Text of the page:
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The exception proves the rule

May 25, 2010

In Italy, for sure, we are far from sellers of flowers like him:

 

…still, there is someone who is even further from the common Italian sellers…

A simple stall, without a lot of flowers or particular bunches, no more than others, no more than a…stall. Moreover, while I was wandering I’ve seen bigger, more colored and supplied stalls. Still, you can see the owner so proud of his small stall. The secret? It stands at the corner between via Montenapoleone and via A. Manzoni, two of the most fashionable streets of Milan.

 

 

When I asked him the average buy, he answered : “from 10 to 100 to 1000€… and also more!” – “Pardon?!” – I would never, never thought it would be possible! Yet, he is in a place sooooooooooo strategic! Thanks to his position, a lot of people (very, very rich people!) who live around there buy flowers from him, preferring the stall to the shop because of the (relatively) lower prices of a bunch of  blooms. In addition, he works on commission (for these very, very rich people) and prepares wonderful (and expensive!) floral compositions. Who never been said?!

 

 

As I have already told you, he told me he is very proud of his job: he wakes up at 5.30 in the morning, in order to reach his stall as on time as the workers and early riser passers-by start their day as well. His work lasts till 10 pm in summer and around 8 pm  when it gets colder (on the average, he works for about 14 hours!). As the other stallholders, he had to get the license for selling on a public area from municipality: it was a long and hard process (“you know, the bureaucracy”), but finally he managed to do it.  He didn’t tell me, but as I saw another foreign man helping him while I was there, I supposed he earns enough money to hire someone: after all, this is just the proof  that people spend lots of money buying flowers from him.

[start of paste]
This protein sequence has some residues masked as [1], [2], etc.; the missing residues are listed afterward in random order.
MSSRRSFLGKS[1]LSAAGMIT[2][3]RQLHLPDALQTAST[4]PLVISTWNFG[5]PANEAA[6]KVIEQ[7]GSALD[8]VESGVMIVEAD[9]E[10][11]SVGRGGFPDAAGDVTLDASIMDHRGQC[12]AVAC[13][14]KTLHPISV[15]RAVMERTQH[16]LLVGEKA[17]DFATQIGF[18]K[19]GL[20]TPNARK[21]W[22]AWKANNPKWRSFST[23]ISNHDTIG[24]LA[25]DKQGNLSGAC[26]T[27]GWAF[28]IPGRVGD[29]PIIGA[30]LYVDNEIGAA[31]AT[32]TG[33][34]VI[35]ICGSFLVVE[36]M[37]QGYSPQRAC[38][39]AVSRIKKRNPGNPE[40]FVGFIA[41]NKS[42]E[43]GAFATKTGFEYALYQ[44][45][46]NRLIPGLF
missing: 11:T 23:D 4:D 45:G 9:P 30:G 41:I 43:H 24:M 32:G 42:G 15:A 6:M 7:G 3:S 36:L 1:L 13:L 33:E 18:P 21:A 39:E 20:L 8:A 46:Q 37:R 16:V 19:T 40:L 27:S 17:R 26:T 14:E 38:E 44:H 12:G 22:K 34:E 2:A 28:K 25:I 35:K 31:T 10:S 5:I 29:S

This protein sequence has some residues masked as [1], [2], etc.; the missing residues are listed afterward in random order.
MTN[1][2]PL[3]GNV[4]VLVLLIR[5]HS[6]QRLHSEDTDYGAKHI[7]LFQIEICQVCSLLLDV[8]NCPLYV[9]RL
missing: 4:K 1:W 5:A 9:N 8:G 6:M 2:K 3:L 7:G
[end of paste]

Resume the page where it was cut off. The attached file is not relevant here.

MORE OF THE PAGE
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When the “one” wants to grow

March 26, 2010

Someone is looking for glory, others do things for passion, others for necessity, others just to add a symbolical meaning: the purposes can be different, but the common denominator is that a person may do things not only for himself/herself, but also for other people: a small group, a BiG group, the WHOLE world. 

Milam, for this aspect, provided some interesting examples. We’ve already seen the “case” of the sweet lady I met, Ivana, who prefers to focus on her beloved hobby, just for her own pleasure. Another example, instead, would be interesting. It reminded me a designer quoted during a class of Design, ISAMU NOGUCHI: he started doing lamps with paper made by rice (in Japan this kind of paper is widely used!) just for him and his friends; then he made a company and now is really famous all over the world. Surely, the man I’m going to deal with is not so famous, neither had addressed his work to the “all”, being content to supply only the Milanese market.